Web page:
Dewey Alvin Ganzel was born in Albion, Nebraska, in July 1927. He served in the U.S. Navy during WWII, then finished his undergraduate work at the University of Nebraska in 1949. He taught high school in Nebraska for three years, then had a Fulbright year in Pakistan before entering the PhD program at the University of Chicago in 1953. In 1955 he married Carol Henderson and in 1958 he took a job at Oberlin, where he remained until his retirement in 1997.
Dewey’s 40 years of teaching at Oberlin saw many changes, in the college and in the department where he served. His leadership of the English department was directly responsible for its emergence as a strong and diverse institutional presence, characterized by high morale, productivity of many sorts, and a significant commitment to equality. His "velvet revolution," made possible by a series of ’60s and ’70s retirements, instituted equality of voice, vote, teaching load, schedule, and coverage to a group for which those issues had long been problematic. Whether they know it or not, those who teach English at Oberlin are indebted to him and to his model for a strong department.
In the culture of the college, beyond the department, Dewey’s role was perhaps more gadfly than leader. He could be refreshingly contrarian, and in faculty meetings his input, while not always greeted with enthusiasm, was generally thoughtful, pointed, and ultimately useful.
In the Oberlin community at large, Dewey served yet another role, active in city affairs and serving on our city council for eight years, two of them as chair (in effect a sort of mayor). If you want to understand his legacy, look around you: Many of our most useful and tasteful buildings—the fire station, the public housing units, the police station, and the public library—owe their existence to his interest in modern architecture and his desire to make city planning both a creative and a sensible exercise.
Dewey’s scholarship had considerable range, beginning as it did with the plays of Bulwer Lytton (subject of his PhD dissertation) and including the career of John Payne Collier (whom he exonerated, in the biography Fortune and Men’s Eyes, from many long-standing accusations of forgery), but reflecting also his interest in American writing, from Mark Twain (he published Mark Twain Abroad in 1968) through James, Hemingway, Fitzgerald, and Faulkner. These latter were the writers he taught most consistently and successfully, and if we had nothing more than the record of his memorable teaching of them, we would have more than enough to commemorate and admire: a teaching career that reflected the best values and clearest meanings of a liberal arts college.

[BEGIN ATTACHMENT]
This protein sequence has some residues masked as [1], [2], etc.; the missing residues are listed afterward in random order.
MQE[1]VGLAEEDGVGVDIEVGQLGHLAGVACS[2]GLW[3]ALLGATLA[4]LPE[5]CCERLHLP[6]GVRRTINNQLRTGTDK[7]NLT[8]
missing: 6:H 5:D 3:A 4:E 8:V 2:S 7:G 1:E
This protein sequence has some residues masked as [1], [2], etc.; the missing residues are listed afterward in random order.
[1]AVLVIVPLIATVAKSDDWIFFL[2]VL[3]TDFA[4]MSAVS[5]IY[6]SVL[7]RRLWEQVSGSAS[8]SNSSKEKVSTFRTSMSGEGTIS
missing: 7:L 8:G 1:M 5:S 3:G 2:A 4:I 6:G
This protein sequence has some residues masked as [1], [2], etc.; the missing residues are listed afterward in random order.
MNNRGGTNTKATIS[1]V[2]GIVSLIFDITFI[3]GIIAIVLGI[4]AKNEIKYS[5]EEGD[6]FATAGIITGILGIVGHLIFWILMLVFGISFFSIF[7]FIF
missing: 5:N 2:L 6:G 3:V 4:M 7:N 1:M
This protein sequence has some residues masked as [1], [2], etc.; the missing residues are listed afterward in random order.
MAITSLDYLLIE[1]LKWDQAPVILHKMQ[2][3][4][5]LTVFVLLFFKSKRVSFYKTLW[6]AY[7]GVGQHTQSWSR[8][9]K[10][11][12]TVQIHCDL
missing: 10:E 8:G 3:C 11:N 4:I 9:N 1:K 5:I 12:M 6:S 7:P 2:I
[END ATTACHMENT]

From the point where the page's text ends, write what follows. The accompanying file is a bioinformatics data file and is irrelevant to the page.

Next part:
The variety and plenitude of such a career make any summary difficult. Dewey was a character, and Dewey had character, in plenitude. Acting in plays, setting type in his basement, collecting first editions, hosting students for small discussion groups at his Elm Street residence, searching out antiques, researching at the British Library, hosting large parties, Dewey surely exemplified the nature and quality of the college where he chose to have his multifaceted career. He died on January 31, 2011, and he is much missed.
Emeritus Longman Professor of English
Al Wellington ’70 died on January 24 at the age of 63. While a student at Oberlin, he was three-time letter-winner in basketball, played a season of lacrosse, and was inducted into the Oberlin College Athletics Hall of Fame in 2010.
During his freshmen year, Mr. Wellington and his friend and teammate Randy Miller signed and sealed a written statement that said, "We solemnly pledge to work hard to improve our skills and conditioning and win the Ohio Athletic Conference Championship in basketball before we graduate from Oberlin." Wellington was named co-captain for his junior and senior campaigns. Sticking with the original pledge, the team’s hard work paid off as he and his Yeomen teammates won the 1970 OAC Tournament Championship by defeating Wittenberg 65-58. The team’s achievement is still highly regarded as one of the greatest moments in Oberlin athletics history. That year, he averaged an impressive 18 points per game, and during the four-game championship series, he raised his average to 23 points per game, making 41 out of 69 shot attempts. Wellington and Miller recently chronicled that magical 1970 season with a book they co-wrote entitled, Oberlin Fever, A Championship Spirit in Black and White (see Oberlin Alumni Magazine winter 2011/12).
Success also followed Mr. Wellington to the lacrosse field, where he was second on the team in scoring and was named to the All-Midwest Second Team during his senior season.
After earning his bachelor’s degree in sociology, he was hired by the college as an assistant director of admissions, responsible for minority recruitment. In 1972, he won a seat as an at-large city councilman for Oberlin, becoming, at age 23, the youngest elected official in Ohio.
In 1975 Mr. Wellington earned a master’s degree in marketing from the Wharton School at the University of Pennsylvania. In 1978, he founded the Wellington Group, which became a dynamic force in the African American consumer marketing industry.